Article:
EDI is currently used in all kinds of sectors, businesses and countries. The standardized nature of the system makes it possible to connect seamlessly with any partner and integrate the various messages usually exchanged in a commercial relationship (purchase orders, invoices, inventory reports, despatch advices, delivery notes etc.) into the IT system. In other words, EDI has come to replace other media such as fax, mail or e-mail.

Conceptually, the way the technology works is quite simple, especially in large and medium-sized companies that develop integration procedures. Business documents are generated in the company’s ERP or internal IT system. EDI software is integrated with the company’s IT system and identifies the transaction type and recipient. Automatically, the message is “translated” into the standard required by the recipient company (EDIFACT, ANSI, X12, etc.) and forwarded via the agreed communication system (Private VAN, AS2, OFTP, Web Services, FTPS, etc.).

In the reverse process, the EDI software transforms the received message into the standard required by the receiving company’s ERP, integrating the transaction in the internal computer system automatically without human involvement.  The entire process takes place in a question of seconds in a way that is totally transparent to the user. This automation increases productivity and cuts economic costs.

However, we must not forget that if anything has made EDI technology popular worldwide, it is its accessibility to any company regardless of their size or technological development. In current trade relations, for every large company with a properly developed technological background, we find hundreds of small companies which supply these big companies with products. For them, thanks to the explosion of cloud-based IT services, there are EDI WEB solutions that are easy-to-use and low cost. All they need is a computer and internet access to be able to exchange orders, invoices, shipping notices, delivery notes or any other document with their trading partners. This is the tipping point where it is perceived that a technology has permeated society: when its access is available to any person or business.

à Find out more about Electronic Data Interchange and its solutions

EDI Academy

An informative initiative from EDICOM aimed at professionals wishing to broaden their knowledge of Electronic Data Interchange technology, known in the IT sector by its acronym EDI. In several instalments, the origin of this system is reviewed along with its evolution and application in multiple sectors. Should you have any remaining doubts or queries, all you need to do is ask us.

Logistics and technology at next Odette Annual Conference

The Odette Annual Conference and Expo is being held in Munich on November 30 and December 1. The automotive event will once again feature EDICOM, who will be at stand number 11, presenting the most advanced EDI and e-invoicing solutions. Logistics and the latest technology come together again in the drive to make supply chain management more efficient and optimize communication between trading partners.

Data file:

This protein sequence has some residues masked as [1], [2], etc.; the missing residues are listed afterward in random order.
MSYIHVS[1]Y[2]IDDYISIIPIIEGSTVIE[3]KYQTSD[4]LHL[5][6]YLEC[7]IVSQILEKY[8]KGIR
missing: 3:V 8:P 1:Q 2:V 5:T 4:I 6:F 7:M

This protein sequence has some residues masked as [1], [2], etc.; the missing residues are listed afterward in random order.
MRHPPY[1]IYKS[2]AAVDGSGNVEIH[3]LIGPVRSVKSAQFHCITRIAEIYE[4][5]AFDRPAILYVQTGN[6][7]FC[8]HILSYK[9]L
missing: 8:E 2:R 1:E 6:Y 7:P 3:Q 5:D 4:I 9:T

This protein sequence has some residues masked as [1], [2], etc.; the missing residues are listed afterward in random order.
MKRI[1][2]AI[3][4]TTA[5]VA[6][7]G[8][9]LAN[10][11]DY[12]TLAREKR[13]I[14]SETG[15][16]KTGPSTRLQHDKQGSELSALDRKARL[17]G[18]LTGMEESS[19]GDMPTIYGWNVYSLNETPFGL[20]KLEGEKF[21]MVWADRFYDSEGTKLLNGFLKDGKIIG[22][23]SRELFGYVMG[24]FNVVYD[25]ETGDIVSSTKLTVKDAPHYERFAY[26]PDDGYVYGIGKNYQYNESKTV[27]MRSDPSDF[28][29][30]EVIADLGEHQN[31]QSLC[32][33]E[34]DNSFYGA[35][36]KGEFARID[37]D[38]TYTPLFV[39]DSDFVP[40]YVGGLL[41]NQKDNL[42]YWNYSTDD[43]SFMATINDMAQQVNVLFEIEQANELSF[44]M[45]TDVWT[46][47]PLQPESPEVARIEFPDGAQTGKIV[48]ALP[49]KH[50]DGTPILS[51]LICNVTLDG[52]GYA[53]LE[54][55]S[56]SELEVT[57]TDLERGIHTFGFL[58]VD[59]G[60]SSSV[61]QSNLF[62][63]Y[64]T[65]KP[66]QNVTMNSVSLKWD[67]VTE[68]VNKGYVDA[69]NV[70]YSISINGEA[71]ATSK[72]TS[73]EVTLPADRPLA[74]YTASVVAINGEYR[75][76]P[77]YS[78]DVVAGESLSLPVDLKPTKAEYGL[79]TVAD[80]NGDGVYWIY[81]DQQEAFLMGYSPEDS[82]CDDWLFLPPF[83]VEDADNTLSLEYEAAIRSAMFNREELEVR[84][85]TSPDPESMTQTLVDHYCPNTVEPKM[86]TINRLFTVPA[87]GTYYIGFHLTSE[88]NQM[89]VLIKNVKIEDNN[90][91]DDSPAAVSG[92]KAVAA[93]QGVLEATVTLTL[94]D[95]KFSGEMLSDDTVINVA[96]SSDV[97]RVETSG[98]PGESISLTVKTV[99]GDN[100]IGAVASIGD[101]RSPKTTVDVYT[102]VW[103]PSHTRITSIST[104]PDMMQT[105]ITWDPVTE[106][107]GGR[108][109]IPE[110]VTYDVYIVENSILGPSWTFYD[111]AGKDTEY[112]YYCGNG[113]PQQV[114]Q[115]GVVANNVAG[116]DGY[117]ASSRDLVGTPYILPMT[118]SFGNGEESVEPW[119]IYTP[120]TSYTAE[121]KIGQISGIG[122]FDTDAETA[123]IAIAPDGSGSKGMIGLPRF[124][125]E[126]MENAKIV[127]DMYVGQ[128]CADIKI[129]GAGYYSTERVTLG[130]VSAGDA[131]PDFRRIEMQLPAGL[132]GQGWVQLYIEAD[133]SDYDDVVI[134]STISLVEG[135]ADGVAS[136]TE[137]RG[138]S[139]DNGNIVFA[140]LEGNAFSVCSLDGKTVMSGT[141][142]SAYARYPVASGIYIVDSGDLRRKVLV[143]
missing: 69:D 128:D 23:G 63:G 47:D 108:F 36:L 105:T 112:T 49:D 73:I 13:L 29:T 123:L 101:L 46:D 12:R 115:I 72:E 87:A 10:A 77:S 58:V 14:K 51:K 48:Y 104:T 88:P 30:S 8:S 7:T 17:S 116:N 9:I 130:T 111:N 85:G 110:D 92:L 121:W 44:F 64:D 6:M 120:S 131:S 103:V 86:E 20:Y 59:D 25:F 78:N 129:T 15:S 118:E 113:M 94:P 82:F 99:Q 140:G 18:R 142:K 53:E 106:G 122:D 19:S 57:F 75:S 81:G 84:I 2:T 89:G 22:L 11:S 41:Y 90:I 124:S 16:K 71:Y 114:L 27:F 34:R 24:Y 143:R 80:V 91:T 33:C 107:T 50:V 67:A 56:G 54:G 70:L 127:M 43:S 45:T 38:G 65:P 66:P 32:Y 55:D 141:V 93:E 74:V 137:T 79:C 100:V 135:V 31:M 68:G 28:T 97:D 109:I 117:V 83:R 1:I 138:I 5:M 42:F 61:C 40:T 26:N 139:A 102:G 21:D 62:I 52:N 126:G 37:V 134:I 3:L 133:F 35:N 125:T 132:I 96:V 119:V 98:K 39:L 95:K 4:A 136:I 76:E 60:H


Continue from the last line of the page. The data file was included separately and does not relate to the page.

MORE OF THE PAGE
Today, the automotive industry is one of the most ground-breaking in rolling out IT solutions. Bear in mind that the sector has to deal with working systems such as Just In Time, which call for swift and effective supply chain management. All associated companies need to communicate seamlessly and in real time, regardless of their size, technological capabilities or location.

These are the reasons that have allowed extensive development of EDI in these companies. Thanks to this system, manufacturers, suppliers, distributors and any other stakeholder involved can permanently share accurate information on stocks, receipt of goods notices, etc. As a result, they achieve better management outcomes, which translates as an economic saving and enhances production capacity.

In addition to EDI, e-invoicing has also found its place in these companies. In some countries such as Mexico, Chile, Argentina, Spain, Portugal and Italy this system is mandatory in certain cases. But regardless of regulatory requirements, many companies decide to roll out this technology anyway, as it automates the billing process, enhances security and minimizes mistakes. These benefits are accompanied by a drastic reduction in economic costs arising from use of paper, postal services and the physical storage infrastructure.

About the organization

Odette is a European Partnership which aims to hone the European automotive sector’s competitive edge and make it more efficient through technology. EDICOM plays an active part in two of the working groups created by this international organization. On one hand, the OFTP2 group makes recommendations to manufacturers (OEM) and first-tier suppliers (TIER1) to foster the use of standards. On the other, EDICOM’s e-invoicing work group provides information on the different technical and legal requisites laid down in each country.

How to sign up?

Parties interested in attending the Odette Annual Conference and Exhibition can register through this website. The event takes place at the City Centre Holiday Inn in Munich on November 30 and December 1.